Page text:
Fig. 4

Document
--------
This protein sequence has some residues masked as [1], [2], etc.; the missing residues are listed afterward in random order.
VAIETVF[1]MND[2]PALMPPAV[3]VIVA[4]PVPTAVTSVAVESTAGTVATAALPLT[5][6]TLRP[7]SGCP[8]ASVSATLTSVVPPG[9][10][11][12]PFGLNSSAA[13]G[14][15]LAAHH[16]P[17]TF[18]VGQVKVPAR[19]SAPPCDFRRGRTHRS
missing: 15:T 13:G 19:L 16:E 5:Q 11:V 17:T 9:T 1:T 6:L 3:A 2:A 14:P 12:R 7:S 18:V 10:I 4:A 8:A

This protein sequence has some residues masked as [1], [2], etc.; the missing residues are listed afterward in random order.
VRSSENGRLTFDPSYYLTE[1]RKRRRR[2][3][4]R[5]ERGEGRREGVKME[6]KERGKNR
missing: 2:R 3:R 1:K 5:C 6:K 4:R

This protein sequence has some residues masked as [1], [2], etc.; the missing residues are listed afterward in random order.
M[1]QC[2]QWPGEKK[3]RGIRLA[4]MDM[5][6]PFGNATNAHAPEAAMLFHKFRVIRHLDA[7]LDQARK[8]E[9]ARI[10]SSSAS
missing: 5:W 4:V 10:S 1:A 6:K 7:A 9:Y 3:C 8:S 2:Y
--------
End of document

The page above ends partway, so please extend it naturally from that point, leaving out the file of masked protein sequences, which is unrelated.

Interplay between the HR and FA pathways. (A) Schematic of ChIP primer pairs. (B) pICL was replicated and analyzed by RPA and RAD51 ChIP. Controls containing BRCWT peptide, pControl, or lacking DNA replication are shown in fig. S6A. (C) Samples from (B) were also analyzed for the timing of fork convergence, –1 product accumulation, and repair (raw data in fig. S6, B to D). The data were graphed as percentage of peak value and compared with RPA and RAD51 ChIP at site I [from (B)]. (D) pICL was replicated in extract for 40 min and immunoprecipitated with RAD51 antibodies (13). Recovered DNA was digested with HincII and analyzed by agarose gel electrophoresis. Repair intermediates are depicted at left for pICL (blue) and an internal control plasmid, pQuant (gray). Red arrow, see main text. (E) pICL was replicated in mock-depleted egg extract (Mock), FANCD2-depleted extract (FANCD2Δ), or FANCD2Δ extract supplemented with 375 nM FANCI-FANCD2 (FANCD2Δ+ID). Samples were digested with HincII and analyzed by 2DGE. Arrowheads, see text. See fig. S7E for complete 2D gel time courses. (F) Samples from (E) were analyzed by ChIP using primer pair I. Primer pairs II and III are shown in fig. S7A. IP, immunoprecipitation.